At play in the fields of the mind

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By Roger Snodgrass

His work, a colleague said, encourages people to touch, explore, think and imagine. He brought a toy to his job interview.

“A work in progress,” Gordon McDonough called the toy, the kind of progress that seldom rests because the concept is about play, which is interactive and implies that something is in motion.

One of his “toys,” that he keeps on his desk is a Rube Goldberg contraption, which uses the force of gravity to draw a metal sphere down a roller coaster of wire tracks to a place where it obligingly trips the release of the next ball. Along the way, it flips a mechanical switch so that the next ball amusingly takes another route.

McDonough has about five of these kinds of projects at any given moment, gestating on a table at home in Santa Fe.

“Maybe three have any potential of being finished in the next six months,” he said.”

Given his background, experience as a father with two daughters, a science teacher and maker of interactive learning stations, there is little wonder that McDonough got the job as one of the Bradbury Science Museum’s educational and outreach educators.

For about three years he has been teaching youngsters from inside out, as part of the Museum on Wheels program that goes out to regional schools and from inside in as a tour guide for visiting students.

He got into public instruction because friends told him he should take his playful creations to the Boston Children’s Museum.

Many roads and a many jobs later, including piano mover and commercial fisherman, with art as a steady beacon, he wangled his way into the Santa Fe Children’s museum as a volunteer and then as the craftsman who made half the original demonstrations.

That led eventually to adding a degree in education to his degree in art and “going legit” as a science teacher for several years in middle, elementary and alternative schools.

“Laughter is a big part of my program, distracting students from the whole idea that I’m a teacher or an authority figure,” he said.

All that talent and experience has now been tapped by the museum to sprinkle a little more fun over the exhibits. McDonough is one of the drivers behind the current exhibit, “Science in Motion,” now featured in the Bradbury’s TechLab.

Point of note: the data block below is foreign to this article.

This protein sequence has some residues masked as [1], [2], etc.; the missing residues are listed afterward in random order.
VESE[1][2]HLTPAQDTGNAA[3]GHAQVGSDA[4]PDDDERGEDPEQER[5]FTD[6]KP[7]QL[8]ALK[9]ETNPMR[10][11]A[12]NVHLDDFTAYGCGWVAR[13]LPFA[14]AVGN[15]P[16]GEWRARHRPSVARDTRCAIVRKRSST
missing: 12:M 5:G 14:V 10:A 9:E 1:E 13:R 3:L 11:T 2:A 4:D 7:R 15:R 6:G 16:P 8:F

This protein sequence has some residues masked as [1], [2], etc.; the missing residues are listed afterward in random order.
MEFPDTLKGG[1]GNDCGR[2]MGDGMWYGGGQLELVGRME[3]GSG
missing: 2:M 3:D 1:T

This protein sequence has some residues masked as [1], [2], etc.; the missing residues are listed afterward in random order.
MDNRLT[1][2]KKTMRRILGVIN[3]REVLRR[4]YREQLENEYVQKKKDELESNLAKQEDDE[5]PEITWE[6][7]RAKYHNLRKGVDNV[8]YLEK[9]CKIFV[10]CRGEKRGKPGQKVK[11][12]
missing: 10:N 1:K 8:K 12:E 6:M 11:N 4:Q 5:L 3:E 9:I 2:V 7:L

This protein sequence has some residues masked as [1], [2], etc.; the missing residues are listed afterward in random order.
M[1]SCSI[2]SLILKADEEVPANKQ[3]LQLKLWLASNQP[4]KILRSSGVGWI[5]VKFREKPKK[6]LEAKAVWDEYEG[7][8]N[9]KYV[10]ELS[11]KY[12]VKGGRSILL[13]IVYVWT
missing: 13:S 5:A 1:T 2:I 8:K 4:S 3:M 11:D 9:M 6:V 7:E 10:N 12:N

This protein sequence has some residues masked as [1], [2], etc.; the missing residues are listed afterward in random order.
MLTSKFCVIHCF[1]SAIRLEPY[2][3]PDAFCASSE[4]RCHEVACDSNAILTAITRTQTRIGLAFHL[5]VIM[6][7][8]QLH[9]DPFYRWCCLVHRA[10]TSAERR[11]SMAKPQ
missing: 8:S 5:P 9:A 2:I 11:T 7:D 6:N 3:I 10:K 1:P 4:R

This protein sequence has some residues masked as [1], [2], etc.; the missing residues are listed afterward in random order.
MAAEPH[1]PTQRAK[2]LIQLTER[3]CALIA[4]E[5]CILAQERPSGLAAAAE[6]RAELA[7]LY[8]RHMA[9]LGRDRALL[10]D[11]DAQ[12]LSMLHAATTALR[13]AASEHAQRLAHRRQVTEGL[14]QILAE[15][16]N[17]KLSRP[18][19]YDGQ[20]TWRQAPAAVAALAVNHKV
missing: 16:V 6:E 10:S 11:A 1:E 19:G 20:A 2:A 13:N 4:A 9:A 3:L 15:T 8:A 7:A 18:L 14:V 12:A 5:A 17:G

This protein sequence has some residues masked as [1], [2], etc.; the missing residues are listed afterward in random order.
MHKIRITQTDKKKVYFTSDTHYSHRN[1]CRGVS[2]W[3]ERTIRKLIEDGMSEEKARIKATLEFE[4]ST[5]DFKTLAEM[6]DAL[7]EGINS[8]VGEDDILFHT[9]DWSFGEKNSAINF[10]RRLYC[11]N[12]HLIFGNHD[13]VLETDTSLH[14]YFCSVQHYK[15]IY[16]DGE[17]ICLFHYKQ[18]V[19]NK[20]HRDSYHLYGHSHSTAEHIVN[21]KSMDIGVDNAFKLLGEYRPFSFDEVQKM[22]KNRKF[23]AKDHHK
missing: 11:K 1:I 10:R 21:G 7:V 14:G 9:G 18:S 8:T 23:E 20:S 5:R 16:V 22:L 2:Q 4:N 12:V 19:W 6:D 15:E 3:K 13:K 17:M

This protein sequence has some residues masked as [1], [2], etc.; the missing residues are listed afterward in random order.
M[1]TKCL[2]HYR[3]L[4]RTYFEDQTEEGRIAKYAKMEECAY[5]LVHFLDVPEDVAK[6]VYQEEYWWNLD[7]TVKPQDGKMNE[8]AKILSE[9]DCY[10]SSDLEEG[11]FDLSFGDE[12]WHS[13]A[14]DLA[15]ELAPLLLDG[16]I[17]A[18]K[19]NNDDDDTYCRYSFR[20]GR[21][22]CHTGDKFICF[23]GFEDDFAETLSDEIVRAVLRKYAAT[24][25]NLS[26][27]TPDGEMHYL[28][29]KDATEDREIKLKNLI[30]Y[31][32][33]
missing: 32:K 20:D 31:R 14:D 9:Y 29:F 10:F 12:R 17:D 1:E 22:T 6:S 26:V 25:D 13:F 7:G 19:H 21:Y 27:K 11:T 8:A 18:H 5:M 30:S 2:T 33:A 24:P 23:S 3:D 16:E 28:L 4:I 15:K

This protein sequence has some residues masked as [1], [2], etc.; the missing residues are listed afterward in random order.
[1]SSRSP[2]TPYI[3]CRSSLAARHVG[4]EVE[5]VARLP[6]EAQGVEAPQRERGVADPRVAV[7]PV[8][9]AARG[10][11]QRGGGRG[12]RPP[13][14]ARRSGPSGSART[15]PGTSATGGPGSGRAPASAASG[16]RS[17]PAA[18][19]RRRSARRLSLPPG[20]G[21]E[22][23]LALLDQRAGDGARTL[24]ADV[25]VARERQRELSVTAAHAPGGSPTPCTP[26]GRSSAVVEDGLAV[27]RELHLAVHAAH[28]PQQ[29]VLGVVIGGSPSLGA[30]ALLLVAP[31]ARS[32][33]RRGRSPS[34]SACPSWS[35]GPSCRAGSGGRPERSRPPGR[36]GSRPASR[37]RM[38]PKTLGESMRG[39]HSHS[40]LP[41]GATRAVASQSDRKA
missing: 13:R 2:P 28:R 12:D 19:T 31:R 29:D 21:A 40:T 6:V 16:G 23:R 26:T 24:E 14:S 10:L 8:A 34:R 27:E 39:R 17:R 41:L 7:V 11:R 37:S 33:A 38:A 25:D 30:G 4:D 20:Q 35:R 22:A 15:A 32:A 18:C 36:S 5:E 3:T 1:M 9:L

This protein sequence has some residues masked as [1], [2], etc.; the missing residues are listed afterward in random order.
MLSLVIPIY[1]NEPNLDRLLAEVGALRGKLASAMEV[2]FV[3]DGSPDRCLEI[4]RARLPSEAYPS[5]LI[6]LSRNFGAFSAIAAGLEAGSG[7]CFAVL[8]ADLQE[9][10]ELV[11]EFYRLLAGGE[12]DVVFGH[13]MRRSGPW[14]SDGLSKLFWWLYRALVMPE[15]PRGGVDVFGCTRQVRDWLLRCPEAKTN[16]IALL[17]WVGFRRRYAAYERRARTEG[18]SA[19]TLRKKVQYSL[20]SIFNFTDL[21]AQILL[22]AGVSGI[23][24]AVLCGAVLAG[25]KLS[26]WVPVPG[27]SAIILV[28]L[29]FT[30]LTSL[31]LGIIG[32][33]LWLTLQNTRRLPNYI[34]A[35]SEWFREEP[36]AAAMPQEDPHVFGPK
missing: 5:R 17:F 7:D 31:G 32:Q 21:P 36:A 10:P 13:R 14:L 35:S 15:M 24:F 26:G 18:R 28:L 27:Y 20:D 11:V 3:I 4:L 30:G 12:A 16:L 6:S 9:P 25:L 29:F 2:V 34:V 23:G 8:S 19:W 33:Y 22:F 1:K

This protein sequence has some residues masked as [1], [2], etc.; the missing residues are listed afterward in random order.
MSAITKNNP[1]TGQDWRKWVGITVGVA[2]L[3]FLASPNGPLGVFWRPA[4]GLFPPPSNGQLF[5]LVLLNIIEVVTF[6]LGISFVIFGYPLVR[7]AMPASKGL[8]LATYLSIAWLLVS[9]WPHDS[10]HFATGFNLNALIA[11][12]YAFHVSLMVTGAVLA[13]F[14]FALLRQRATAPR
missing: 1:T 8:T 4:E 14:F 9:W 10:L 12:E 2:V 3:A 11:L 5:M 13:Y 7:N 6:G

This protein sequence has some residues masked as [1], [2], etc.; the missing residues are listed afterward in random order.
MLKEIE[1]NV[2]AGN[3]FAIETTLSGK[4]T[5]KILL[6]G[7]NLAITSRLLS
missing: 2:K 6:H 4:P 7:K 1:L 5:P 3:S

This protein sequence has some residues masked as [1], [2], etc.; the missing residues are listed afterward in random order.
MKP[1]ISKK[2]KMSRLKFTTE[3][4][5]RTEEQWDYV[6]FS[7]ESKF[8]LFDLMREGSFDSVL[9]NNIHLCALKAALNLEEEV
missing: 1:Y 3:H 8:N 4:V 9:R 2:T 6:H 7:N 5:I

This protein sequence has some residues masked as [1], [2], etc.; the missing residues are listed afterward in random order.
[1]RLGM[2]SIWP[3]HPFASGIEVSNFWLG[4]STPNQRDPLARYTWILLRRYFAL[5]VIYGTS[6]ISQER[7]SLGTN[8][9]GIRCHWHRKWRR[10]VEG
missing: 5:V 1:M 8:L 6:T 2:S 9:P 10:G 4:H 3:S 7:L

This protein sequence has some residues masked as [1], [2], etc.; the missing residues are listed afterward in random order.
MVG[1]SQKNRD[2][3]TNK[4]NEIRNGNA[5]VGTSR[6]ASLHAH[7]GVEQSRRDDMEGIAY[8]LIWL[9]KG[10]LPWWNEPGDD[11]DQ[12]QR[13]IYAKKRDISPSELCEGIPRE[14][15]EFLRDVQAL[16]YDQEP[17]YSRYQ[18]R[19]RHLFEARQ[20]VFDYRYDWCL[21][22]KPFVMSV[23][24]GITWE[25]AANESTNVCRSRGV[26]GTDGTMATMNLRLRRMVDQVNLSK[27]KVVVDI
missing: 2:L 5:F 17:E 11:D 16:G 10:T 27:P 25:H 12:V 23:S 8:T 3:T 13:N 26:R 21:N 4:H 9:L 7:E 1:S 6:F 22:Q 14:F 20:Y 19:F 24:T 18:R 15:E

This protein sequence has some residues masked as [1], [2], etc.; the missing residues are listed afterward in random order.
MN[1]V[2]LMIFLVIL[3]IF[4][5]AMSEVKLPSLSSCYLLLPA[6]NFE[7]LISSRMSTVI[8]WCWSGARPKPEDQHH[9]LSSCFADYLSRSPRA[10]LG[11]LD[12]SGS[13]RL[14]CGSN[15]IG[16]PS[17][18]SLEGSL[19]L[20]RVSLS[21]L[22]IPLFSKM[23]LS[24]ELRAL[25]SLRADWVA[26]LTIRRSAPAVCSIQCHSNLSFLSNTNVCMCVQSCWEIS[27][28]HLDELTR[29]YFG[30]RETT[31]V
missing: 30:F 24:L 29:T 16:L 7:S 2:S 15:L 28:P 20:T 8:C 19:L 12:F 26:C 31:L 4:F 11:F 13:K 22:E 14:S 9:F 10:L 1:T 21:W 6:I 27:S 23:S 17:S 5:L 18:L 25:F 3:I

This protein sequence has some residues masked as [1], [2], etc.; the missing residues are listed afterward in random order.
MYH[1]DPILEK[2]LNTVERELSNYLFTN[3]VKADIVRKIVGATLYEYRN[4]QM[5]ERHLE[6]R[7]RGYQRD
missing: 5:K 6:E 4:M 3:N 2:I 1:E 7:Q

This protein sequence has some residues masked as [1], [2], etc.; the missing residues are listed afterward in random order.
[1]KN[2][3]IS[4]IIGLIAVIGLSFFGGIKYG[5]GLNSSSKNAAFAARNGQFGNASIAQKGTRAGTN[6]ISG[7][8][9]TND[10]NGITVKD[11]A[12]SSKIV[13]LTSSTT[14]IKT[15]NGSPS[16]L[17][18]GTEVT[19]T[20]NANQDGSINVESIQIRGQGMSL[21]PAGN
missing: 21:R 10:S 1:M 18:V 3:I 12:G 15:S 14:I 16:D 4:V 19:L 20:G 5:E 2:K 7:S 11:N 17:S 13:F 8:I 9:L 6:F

The exhibit is all about simple machines – gears, pulleys, levers and pendulums.

McDonough made and designed the signature piece, a wooden clockworks and describes it like this: “A weight on a pulley is connected by a ratchet to a large gear which turns a smaller gear that turns an escapement which is regulated by a pendulum that rocks back and forth and is moved by the escapement.”

The piece, a faceless clock that seems to be pulling itself up by its bootstraps, knits together many of the physical concepts inherent in other tools and toys in the room.

On one table there is a pile of household and kitchen gadgets – a garlic press, hair clips and a nutcracker, each with their fulcrums marked by a red dot, the point where the energy is transferred.

A triple-beam balance tests experimenters’ abilities to measure the mass of various objects, compared to what the curators say it weighs. A gear table with larger and smaller gears showing different numbers of teeth expresses the variable relationship between force and speed.

“Simple machines change the amount of force or its direction,” McDonough said, summing up the lessons in the room.

TechLab is a “multigenerational” or “family friendly” space, McDonough said, where kids can entertain themselves while their parents are off learning about Fat Man and plutonium, and parents can also find a few puzzles they didn’t know were puzzling until they’re asked to explain them to the children.

While some of the work at the laboratory may seem too technical to grasp, these are things that happen to have a lot to do with fundamental concepts in practice at the lab that are also within most people’s ordinary experience.

Coming up next, McDonough will be leading workshops for designing whirligigs and mobiles, which will be on exhibit during "The Next Big Idea" on July 19, a community-wide event on creativity and invention sponsored by the Chamber of Commerce.